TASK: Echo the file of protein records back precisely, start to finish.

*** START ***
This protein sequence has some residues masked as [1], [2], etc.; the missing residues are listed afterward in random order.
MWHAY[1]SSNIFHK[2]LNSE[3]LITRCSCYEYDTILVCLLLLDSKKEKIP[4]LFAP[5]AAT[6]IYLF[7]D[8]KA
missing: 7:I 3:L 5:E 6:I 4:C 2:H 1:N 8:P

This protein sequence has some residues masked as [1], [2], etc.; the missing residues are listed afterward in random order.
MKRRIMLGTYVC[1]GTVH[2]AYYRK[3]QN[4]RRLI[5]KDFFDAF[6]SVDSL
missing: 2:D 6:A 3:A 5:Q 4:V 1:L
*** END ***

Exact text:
This protein sequence has some residues masked as [1], [2], etc.; the missing residues are listed afterward in random order.
MWHAY[1]SSNIFHK[2]LNSE[3]LITRCSCYEYDTILVCLLLLDSKKEKIP[4]LFAP[5]AAT[6]IYLF[7]D[8]KA
missing: 7:I 3:L 5:E 6:I 4:C 2:H 1:N 8:P

This protein sequence has some residues masked as [1], [2], etc.; the missing residues are listed afterward in random order.
MKRRIMLGTYVC[1]GTVH[2]AYYRK[3]QN[4]RRLI[5]KDFFDAF[6]SVDSL
missing: 2:D 6:A 3:A 5:Q 4:V 1:L